Church resolute in its opposition to hanging convicted murderers
The House of Representatives met in Belmopan on Friday to discuss a range of issues including an amendment to the Crime Control and Criminal Justice Bill which should see an increase in penalties for gang related activities. Most importantly Prime Minister Dean Barrow introduced the Eight Amendment of the Belize Constitution Bill 2011 which allows for the execution of the death penalty. But while there is public support for the enforcement of capital punishment given the urban warfare, the church is at a crossroads with its flock. The church has fervently opposed hanging as a form of capital punishment despite its followers calling for its implementation in light of the violent times befalling the country. According to Canon Leroy Flowers the church remains resolute in its opposition to hang convicted murderers.
Canon Leroy Flowers, Representative, Council of Churches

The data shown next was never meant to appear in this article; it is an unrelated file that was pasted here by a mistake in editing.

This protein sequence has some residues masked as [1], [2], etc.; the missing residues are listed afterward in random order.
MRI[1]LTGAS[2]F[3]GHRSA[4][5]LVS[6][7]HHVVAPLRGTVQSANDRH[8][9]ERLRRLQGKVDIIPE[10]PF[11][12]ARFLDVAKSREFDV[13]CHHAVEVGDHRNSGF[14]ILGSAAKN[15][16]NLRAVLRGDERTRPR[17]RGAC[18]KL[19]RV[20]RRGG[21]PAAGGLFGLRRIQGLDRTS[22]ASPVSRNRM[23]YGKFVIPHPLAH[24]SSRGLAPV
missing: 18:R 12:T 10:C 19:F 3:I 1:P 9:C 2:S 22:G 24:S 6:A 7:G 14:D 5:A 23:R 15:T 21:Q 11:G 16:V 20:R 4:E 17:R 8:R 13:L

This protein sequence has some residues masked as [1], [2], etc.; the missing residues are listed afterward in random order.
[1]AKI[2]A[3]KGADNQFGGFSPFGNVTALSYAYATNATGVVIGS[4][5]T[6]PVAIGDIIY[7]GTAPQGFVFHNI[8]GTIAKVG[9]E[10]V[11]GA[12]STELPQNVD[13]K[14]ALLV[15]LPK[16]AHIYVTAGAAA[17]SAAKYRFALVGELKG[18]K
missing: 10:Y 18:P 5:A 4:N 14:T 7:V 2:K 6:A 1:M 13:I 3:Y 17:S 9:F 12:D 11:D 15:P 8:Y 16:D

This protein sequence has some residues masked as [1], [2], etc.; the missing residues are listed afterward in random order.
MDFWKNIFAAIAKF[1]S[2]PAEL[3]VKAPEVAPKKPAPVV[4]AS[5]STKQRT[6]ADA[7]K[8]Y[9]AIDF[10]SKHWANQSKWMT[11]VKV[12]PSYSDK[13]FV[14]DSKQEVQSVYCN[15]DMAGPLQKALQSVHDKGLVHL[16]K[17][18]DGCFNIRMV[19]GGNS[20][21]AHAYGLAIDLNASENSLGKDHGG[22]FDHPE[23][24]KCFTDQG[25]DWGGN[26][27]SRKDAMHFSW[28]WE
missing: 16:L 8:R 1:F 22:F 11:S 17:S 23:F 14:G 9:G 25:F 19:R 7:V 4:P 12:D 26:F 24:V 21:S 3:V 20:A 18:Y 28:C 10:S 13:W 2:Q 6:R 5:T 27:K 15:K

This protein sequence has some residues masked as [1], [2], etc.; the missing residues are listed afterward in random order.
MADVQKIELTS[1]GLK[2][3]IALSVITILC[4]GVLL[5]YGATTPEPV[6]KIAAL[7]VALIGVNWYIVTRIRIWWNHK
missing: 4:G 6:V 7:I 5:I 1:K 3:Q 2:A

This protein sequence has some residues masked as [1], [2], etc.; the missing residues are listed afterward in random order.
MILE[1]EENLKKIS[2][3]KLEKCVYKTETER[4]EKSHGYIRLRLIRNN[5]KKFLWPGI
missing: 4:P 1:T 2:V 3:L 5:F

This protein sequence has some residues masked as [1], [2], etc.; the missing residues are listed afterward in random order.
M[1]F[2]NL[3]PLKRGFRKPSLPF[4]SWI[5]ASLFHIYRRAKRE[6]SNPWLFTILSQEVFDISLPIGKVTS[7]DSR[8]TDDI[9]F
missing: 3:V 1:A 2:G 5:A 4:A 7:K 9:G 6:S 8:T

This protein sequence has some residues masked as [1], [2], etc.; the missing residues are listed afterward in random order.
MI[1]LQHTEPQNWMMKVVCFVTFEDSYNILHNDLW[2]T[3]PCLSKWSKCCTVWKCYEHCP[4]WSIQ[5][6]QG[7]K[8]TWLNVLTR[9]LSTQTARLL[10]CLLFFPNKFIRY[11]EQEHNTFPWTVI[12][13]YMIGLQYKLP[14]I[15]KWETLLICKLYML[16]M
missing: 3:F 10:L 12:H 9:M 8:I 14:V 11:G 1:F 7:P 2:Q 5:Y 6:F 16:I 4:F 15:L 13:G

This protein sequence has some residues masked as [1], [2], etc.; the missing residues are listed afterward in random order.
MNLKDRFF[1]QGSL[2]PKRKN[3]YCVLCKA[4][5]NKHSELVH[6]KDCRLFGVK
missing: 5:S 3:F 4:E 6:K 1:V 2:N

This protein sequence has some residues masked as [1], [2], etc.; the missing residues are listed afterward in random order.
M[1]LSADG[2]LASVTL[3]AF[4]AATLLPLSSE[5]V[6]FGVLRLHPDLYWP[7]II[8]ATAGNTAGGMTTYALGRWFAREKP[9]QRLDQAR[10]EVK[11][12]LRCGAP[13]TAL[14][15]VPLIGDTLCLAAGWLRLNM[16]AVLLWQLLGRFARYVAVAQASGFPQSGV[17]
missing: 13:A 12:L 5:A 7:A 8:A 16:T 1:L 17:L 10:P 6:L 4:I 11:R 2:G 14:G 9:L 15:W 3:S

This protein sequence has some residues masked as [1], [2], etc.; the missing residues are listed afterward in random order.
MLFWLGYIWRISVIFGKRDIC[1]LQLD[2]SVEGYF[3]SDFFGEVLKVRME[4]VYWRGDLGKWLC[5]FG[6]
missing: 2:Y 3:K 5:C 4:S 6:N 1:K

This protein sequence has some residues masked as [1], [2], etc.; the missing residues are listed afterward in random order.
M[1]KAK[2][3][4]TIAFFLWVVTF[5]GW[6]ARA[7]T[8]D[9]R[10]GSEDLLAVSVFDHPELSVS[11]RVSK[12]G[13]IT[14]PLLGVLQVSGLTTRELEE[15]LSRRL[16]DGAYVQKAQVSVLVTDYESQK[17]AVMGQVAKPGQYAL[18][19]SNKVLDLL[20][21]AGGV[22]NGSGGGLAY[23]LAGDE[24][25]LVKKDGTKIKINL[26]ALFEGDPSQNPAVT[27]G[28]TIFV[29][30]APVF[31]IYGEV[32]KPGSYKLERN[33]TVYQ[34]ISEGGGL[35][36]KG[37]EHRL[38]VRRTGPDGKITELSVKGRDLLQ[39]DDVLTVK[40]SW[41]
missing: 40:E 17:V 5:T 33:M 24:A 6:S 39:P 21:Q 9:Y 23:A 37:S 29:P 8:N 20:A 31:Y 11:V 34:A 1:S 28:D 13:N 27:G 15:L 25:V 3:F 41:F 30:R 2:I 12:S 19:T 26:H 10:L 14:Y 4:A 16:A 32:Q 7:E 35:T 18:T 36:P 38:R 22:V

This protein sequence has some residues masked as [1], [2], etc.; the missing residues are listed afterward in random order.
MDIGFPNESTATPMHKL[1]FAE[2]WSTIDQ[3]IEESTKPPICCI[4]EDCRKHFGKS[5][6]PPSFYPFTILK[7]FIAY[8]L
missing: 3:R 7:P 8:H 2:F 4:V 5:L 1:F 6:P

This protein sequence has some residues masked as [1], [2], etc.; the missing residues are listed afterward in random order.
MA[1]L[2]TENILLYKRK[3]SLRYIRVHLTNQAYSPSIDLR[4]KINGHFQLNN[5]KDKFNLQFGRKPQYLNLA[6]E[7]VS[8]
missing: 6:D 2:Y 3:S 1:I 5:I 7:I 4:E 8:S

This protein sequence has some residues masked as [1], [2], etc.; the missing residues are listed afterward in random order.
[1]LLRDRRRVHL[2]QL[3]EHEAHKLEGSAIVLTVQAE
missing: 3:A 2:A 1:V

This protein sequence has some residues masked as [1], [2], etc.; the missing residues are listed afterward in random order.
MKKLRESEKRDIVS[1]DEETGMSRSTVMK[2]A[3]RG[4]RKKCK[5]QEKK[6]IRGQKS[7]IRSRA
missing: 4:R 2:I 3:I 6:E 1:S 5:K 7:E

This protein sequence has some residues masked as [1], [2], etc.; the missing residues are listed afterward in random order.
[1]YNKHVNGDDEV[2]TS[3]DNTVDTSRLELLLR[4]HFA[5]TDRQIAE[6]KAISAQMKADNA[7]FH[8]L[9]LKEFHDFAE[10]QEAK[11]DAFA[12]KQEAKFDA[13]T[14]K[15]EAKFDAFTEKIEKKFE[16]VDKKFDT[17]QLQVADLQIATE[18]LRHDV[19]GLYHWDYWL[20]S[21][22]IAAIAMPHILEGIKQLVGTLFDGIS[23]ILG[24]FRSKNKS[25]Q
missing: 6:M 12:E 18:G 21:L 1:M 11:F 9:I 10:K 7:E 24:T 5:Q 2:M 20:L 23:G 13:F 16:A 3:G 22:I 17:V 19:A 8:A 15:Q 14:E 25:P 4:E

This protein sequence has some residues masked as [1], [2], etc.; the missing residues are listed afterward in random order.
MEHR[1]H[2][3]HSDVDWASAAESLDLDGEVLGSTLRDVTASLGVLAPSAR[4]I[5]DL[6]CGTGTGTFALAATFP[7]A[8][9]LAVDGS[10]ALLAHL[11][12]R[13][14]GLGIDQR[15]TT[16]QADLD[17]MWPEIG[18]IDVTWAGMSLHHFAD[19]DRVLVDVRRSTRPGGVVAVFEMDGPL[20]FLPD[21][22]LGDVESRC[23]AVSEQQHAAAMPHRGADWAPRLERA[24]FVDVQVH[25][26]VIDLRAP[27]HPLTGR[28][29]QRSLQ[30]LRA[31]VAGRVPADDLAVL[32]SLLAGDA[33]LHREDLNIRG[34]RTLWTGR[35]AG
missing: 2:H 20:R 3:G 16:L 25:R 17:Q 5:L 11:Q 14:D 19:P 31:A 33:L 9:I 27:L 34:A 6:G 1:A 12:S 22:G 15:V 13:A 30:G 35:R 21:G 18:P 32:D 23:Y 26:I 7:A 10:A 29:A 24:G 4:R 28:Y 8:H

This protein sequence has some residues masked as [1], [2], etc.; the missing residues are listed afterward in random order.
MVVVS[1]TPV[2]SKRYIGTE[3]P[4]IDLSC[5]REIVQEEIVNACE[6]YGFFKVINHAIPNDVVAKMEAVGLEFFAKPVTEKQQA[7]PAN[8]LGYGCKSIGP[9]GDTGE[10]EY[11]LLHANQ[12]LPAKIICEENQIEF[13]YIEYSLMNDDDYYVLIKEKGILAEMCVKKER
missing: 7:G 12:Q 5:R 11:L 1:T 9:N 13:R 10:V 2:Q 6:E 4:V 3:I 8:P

“The church will now be faced with a new dilemma because while people are calling for hanging the church has a position and that position never wavered. We do not support capital punishment. So that on one hand it is about the rights and the other hand it is about now the state now taking on and it would be very interesting to see how this would unravel as the days and weeks and months play ahead because while there are many who claim an eye for an eye and a tooth for a tooth that is the Old Testament but in today’s day and age the Christian Church proclaims the period of grace.
As a matter of fact in the Anglican Church we have just reminded our members what the church’s stand on the capital punishment [is] and this is very important for people to understand. Yes there are members who may, maybe seventy percent of the members may not agree [with the church] and that’s alright but that will not phase the church from its understanding of what its role is [and] what it needs to do. In the same way, on the other side of the coin about the homosexuals; they’ll be those who don’t agree, but that is the stand that is the moral authority which the churches speak on. And to a very large extent at the end of the day members have to expect that the churches have a position whether right or wrong.”Email This Story